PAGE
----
"The approach in this book is practical and can be applied in all types of organizations. We now use this process with our clients to clearly demonstrate the impact that our performance improvement initiatives have on organizational results." Ed Locke, managing partner, Warner Development, Inc.
Investing in What Matters: Linking Employees to Business Outcomesby Shane S. Douthitt, Scott P. Mondore
Providing a structured plan for human resource (HR) professionals, this detailed manual instructs corporations how to achieve their business goals through the resourceful employment of their staff. Practical and informative, this handbook emphasizes the direct correlation between employees, data, and business outcomes. A flexible approach that can be tailored… See more details below
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Providing a structured plan for human resource (HR) professionals, this detailed manual instructs corporations how to achieve their business goals through the resourceful employment of their staff. Practical and informative, this handbook emphasizes the direct correlation between employees, data, and business outcomes. A flexible approach that can be tailored to any organization guides HR personnel through the process of acquiring a quantitative examination of the impact of critical business decisions. From driving sales to decreasing turnover, this proposal transforms the workforce into a business’ biggest asset.
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Investing in What Matters
Linking Employees to Business Outcomes
By Scott P. Mondore, Shane S. Douthitt
Society For Human Resource ManagementCopyright © 2009 Strategic Management Decisions, LLC.
All rights reserved.
The Invisible Lever
"Our people are our greatest asset." Countless CEOs have uttered this phrase, and some have even made it their corporate slogan. If someone tells you that employees are critical to an organization's success, you will most likely nod your head in agreement. It's hard to argue against this notion because it just seems logical. Every organization employs people, and, if no one showed up for work on Monday, not much would get done. So, when someone describes studies that have scientifically demonstrated the link between employee attitudes, employee behaviors, and productivity, you will probably nod your head in agreement again. The notion that people are valuable to organizations just seems to be common sense. Likewise, the notion that satisfied employees are more productive also seems to be just pure common sense.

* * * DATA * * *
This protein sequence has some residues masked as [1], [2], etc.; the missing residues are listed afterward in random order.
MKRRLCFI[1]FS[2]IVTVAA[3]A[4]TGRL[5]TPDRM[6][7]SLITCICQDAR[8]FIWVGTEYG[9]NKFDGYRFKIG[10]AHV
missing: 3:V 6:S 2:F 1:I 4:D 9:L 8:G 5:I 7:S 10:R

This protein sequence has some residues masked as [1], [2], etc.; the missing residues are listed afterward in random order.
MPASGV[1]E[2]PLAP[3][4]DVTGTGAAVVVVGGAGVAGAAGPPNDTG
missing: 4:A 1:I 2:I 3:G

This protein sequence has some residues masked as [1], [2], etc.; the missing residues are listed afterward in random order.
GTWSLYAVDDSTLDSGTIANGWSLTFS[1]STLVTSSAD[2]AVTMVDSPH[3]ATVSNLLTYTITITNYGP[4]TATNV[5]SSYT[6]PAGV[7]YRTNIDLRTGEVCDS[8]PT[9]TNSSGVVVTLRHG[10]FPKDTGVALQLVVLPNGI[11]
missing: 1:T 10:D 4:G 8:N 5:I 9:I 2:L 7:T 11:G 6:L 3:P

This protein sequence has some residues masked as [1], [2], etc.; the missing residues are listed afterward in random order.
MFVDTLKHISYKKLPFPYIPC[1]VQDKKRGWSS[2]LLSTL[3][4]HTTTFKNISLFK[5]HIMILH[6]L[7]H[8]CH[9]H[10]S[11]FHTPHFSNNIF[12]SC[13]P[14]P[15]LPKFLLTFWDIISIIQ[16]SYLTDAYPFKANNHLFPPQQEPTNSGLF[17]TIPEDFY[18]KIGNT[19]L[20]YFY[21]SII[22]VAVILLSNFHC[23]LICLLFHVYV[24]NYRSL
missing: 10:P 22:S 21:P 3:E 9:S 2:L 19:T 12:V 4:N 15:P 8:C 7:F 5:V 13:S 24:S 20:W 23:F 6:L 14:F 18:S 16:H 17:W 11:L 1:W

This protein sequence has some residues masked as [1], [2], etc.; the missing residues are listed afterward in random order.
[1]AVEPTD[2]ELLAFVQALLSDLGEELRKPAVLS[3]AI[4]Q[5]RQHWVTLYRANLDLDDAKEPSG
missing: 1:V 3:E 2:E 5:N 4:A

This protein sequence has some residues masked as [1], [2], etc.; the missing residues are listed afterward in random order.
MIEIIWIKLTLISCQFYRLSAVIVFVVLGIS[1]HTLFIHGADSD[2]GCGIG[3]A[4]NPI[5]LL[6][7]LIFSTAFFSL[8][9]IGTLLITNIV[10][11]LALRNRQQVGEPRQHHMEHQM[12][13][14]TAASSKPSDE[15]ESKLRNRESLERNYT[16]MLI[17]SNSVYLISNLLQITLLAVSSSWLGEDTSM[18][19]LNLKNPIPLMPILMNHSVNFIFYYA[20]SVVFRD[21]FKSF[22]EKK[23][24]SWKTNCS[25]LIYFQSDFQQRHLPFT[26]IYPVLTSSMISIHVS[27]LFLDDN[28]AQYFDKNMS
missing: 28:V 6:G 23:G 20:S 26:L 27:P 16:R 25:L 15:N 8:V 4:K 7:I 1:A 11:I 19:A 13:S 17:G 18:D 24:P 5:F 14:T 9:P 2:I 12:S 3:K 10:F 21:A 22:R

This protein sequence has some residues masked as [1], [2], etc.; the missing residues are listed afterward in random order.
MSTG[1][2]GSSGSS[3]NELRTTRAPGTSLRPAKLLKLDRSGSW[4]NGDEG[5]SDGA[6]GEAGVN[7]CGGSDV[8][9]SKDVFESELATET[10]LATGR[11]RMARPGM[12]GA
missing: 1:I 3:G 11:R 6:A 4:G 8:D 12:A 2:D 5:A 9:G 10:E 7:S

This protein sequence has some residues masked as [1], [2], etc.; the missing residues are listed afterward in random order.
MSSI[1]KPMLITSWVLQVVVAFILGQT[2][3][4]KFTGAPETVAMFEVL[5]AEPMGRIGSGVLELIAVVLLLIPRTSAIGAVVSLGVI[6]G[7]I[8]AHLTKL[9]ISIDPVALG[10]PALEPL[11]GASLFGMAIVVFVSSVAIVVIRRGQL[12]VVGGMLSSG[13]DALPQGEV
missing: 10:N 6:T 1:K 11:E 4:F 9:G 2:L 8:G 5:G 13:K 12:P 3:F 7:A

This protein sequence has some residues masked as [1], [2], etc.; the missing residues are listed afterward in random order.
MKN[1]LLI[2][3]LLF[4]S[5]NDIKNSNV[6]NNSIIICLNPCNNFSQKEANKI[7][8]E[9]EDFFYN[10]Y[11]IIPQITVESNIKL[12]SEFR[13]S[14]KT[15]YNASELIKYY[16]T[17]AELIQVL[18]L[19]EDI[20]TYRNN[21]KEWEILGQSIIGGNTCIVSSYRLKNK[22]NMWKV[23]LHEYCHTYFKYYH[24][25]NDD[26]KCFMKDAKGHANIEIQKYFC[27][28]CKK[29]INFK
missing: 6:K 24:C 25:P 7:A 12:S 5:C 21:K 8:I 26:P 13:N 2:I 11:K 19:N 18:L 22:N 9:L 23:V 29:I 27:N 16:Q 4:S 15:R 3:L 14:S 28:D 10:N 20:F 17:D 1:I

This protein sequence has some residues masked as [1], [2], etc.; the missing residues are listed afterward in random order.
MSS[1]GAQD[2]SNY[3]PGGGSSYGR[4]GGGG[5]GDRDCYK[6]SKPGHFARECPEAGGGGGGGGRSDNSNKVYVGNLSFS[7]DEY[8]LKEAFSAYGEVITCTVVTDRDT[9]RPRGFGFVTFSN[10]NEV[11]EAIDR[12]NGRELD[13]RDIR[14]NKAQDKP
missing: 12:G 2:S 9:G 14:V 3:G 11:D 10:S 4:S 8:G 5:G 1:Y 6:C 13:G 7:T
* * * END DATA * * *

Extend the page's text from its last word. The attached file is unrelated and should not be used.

So, why is it that organizations think about investments in people differently than investments in process improvements, machinery, technology, new sales channels, or even marketing? The answer is fairly simple. When a senior executive invests $10 million in developing a new online sales channel, he or she can easily see, touch, feel, and measure the results of that investment. He or she can monitor the new sales from that channel, surf the new web site, and visualize customers navigating the new channel. This direct connection to something real and valuable to the organization makes "pulling the trigger" on a significant investment much easier. On the other hand, investing $10 million in work/life balance programs for existing sales associates appears far less tangible. Such an investment will make them happier and might even retain a few of them likely to leave, but it probably won't significantly impact the Profit & Loss (P&L) statement. But how can you know without proving the value? The bottom line is that the direct impact of investments in people on critical business outcomes is much less tangible — or so it seems.
Principle 1: Organizations already spend significant amounts of money on people ... they just don't spend it on the right things.
The reality is that organizations already spend significant money on employees. Take a look at your organization's annual report. What percentage of expenses are salary and benefits? We would bet that 50 percent or more are personnel costs. This does not even take into account the HR budget, or the training costs hidden within lines of business budgets. The problem isn't that senior executives are unwilling to invest in people, it's that those investments (1) lack data to justify their worth, (2) use the wrong data, or (3) produce unquantifiable returns.
Principle 2: Organizations make investments in people without any data or with the wrong data.
"Causal drivers," for the purposes of this book, are defined as the employee data that are analyzed and statistically shown to have a cause-and-effect relationship with important outcomes. What if we told you that discovering the actual, causal drivers of tangible business outcomes really isn't that difficult? What if we told you that the data for making such discoveries already exist in your organization? In fact, both of these statements are true. Yes, there is the need for statistical knowledge, but, for the most part, the process is fairly straightforward.